I also know that things like Twitter have hugely revolutionised the movement, and brought problems as well as enlightenment. I’m quite pragmatic about it; being a member of another movement, Christianity, allows me to see it in a certain light, i.e. knowing that there will always be internal squabbles and those who seek to exclude, gain power for themselves, persecute or police each other etc.. Feminism should not think itself immune or above it! People are people and people can suck at times. But they don’t always, and it doesn’t mean there isn’t hope or good stuff going on. (Come to think of it, there’s a lot that the feminist movement could learn from the history of Christianity in many ways, really!)
Are you/have you previously been involved in any specific Christian/church-based feminist or equality-minded groups, projects or organisations?
Not actively as yet, beside Twitter activism, but I intend to do so in future. If I had been older or more aware at the time I would have joined e.g. WATCH and supported the campaign to allow women to become priests and then bishops in the Church of England.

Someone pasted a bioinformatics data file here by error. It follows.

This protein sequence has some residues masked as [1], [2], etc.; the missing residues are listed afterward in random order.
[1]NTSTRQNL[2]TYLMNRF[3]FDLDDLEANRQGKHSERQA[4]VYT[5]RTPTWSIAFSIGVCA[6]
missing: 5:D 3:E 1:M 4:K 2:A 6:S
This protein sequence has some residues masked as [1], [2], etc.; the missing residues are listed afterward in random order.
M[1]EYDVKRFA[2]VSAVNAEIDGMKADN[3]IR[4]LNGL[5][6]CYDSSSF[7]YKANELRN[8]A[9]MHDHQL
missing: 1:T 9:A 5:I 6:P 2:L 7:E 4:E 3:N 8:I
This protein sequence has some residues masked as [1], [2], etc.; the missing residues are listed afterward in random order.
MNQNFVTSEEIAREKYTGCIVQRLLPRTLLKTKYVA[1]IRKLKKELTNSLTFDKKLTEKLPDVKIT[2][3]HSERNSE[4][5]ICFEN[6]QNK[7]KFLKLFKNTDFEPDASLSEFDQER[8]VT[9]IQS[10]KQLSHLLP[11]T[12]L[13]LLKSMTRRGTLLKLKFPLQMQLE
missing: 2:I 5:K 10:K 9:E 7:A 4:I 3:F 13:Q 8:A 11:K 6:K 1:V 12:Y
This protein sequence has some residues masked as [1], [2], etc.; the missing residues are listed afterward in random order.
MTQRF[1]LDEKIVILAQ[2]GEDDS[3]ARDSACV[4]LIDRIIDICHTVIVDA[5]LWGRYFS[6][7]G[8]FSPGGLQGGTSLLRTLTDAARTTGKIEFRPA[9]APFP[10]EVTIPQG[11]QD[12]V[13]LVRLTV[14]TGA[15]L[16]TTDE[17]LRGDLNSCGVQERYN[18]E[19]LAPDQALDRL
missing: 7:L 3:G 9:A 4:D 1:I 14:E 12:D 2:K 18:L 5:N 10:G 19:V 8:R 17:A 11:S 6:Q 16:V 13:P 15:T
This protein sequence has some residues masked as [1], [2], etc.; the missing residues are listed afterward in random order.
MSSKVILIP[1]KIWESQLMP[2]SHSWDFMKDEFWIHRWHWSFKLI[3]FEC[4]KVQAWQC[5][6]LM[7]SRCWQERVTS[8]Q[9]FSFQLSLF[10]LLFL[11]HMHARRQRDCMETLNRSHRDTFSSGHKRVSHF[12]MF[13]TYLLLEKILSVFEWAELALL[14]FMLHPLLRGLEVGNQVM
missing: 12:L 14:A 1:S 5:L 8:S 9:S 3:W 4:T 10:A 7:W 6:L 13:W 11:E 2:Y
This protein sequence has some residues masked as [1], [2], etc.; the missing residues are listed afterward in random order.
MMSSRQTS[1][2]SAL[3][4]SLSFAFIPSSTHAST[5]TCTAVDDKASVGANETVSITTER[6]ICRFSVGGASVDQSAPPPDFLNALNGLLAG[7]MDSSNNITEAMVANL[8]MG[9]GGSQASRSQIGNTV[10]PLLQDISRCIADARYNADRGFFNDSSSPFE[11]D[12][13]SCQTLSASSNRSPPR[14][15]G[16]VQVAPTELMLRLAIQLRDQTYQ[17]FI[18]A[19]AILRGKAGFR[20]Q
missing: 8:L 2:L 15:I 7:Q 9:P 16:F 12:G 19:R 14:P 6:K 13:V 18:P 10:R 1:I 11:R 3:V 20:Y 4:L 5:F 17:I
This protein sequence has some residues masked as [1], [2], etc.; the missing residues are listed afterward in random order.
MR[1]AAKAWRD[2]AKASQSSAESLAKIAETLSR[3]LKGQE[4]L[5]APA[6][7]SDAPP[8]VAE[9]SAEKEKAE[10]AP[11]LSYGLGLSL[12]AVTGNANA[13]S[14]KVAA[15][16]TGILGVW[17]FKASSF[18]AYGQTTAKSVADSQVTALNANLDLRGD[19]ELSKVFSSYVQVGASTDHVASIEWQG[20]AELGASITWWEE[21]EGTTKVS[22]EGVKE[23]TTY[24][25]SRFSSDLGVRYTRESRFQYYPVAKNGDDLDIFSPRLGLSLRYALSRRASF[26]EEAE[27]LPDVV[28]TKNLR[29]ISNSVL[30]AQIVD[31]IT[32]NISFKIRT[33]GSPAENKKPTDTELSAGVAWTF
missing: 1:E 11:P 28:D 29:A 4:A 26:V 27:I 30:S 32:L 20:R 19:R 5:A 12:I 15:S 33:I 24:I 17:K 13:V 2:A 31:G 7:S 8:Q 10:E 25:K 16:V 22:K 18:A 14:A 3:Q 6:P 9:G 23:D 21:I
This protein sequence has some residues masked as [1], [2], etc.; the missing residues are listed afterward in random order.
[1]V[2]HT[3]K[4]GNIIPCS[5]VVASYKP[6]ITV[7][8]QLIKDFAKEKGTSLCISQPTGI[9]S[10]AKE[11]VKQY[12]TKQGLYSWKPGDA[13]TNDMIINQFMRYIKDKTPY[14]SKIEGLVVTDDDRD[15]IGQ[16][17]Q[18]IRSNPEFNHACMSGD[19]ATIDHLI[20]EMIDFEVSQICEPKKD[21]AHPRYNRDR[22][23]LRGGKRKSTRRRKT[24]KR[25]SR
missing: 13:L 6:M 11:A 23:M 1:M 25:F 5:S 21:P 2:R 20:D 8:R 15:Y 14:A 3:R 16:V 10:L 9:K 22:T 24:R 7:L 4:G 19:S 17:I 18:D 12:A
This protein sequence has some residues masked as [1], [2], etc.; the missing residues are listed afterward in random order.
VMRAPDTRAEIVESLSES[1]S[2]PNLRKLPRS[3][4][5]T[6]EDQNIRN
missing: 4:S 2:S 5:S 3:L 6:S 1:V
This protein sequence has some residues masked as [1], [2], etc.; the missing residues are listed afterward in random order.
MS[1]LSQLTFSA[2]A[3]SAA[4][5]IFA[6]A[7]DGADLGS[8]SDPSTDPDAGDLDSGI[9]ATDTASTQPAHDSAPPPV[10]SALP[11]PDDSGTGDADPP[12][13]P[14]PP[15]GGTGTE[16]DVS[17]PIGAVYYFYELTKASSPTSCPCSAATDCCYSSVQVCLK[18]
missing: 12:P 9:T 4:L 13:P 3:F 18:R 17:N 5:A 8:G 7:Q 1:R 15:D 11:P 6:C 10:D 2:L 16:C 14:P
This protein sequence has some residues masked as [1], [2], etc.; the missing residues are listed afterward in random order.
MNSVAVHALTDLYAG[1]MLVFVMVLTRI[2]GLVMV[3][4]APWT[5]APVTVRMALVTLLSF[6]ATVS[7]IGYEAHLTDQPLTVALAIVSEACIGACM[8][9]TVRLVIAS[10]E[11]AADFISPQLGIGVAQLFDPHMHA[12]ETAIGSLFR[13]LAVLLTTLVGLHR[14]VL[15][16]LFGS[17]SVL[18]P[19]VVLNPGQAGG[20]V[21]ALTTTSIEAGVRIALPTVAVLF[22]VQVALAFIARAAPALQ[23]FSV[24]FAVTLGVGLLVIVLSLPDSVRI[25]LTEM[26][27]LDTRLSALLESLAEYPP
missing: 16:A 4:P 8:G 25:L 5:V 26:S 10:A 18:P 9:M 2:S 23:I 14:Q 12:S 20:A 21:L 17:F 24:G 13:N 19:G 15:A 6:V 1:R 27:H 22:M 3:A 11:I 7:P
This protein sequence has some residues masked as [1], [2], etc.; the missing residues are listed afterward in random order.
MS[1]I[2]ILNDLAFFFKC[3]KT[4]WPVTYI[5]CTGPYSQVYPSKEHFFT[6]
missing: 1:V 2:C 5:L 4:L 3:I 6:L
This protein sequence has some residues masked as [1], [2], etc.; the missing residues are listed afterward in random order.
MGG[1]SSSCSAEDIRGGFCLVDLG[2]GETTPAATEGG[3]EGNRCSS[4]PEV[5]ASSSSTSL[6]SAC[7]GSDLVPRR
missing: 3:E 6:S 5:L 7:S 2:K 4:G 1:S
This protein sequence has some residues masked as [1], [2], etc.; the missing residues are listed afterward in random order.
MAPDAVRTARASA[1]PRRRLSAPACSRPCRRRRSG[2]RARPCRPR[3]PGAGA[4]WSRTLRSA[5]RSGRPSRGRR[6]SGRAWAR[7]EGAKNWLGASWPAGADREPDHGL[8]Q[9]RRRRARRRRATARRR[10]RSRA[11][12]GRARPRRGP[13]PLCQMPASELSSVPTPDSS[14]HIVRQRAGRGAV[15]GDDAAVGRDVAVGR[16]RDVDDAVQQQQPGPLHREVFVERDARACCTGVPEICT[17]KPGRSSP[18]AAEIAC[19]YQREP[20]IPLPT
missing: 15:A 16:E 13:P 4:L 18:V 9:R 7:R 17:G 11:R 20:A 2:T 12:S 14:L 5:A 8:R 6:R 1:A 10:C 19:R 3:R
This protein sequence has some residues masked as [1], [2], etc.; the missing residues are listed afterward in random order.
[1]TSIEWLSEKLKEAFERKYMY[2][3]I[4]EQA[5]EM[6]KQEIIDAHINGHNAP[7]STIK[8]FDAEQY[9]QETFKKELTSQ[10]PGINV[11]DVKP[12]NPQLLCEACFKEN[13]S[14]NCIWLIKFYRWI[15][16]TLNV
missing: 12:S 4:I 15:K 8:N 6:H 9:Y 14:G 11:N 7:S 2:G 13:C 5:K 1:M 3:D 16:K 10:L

What do you think the church could do better on in terms of gender issues? Are there any particular issues you would like to see more of a focus on?
The difficulty is that it can be so hard to get someone to consider gender equality if they are committed to certain hermeneutical approaches. Often this comes from fear of liberalism, of ‘not taking the Bible seriously enough/holding a high enough view of Scripture’. That’s difficult to tackle – not impossible though.
Could the secular feminist movement do more to be inclusive of women of faith? If yes, what do you think might help?
I’m sure there could always be more understanding. I know from my Sociology A-Level that many don’t realise that there are women within Islam who hold to feminist principles, for instance. I think religious literacy in general in this country isn’t what it could be, for sure.
Please feel free to add anything else you’d like to say!
This has given me lots of cause to think through my beliefs, how they manifest themselves (or don’t!) and how feminism has changed me, for which I am very grateful!
It’s also caused me to praise God and thank God for all of the influences I’ve had in my faith and feminism journeys. I hope I can pay that forward somehow.
Rachel Edge is based in South London and works as a project manager in publishing.